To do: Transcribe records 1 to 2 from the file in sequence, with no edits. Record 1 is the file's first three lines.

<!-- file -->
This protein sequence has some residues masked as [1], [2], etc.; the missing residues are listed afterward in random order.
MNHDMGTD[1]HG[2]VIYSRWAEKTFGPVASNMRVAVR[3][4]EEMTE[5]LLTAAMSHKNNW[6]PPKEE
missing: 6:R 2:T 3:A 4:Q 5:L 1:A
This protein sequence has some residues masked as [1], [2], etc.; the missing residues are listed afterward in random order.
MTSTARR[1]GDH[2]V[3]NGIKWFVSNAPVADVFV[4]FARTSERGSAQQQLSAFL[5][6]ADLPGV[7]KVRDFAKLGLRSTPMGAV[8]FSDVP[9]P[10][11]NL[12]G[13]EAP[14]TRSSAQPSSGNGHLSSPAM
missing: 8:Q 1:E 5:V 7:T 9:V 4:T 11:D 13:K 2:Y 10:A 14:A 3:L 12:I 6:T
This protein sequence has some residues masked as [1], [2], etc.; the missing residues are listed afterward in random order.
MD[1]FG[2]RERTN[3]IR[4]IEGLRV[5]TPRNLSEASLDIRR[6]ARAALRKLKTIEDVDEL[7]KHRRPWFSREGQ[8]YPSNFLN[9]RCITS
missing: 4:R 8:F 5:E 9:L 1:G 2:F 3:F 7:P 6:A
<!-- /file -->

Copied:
This protein sequence has some residues masked as [1], [2], etc.; the missing residues are listed afterward in random order.
MNHDMGTD[1]HG[2]VIYSRWAEKTFGPVASNMRVAVR[3][4]EEMTE[5]LLTAAMSHKNNW[6]PPKEE
missing: 6:R 2:T 3:A 4:Q 5:L 1:A
This protein sequence has some residues masked as [1], [2], etc.; the missing residues are listed afterward in random order.
MTSTARR[1]GDH[2]V[3]NGIKWFVSNAPVADVFV[4]FARTSERGSAQQQLSAFL[5][6]ADLPGV[7]KVRDFAKLGLRSTPMGAV[8]FSDVP[9]P[10][11]NL[12]G[13]EAP[14]TRSSAQPSSGNGHLSSPAM
missing: 8:Q 1:E 5:V 7:T 9:V 4:T 11:D 13:K 2:Y 10:A 14:A 3:L 12:I 6:T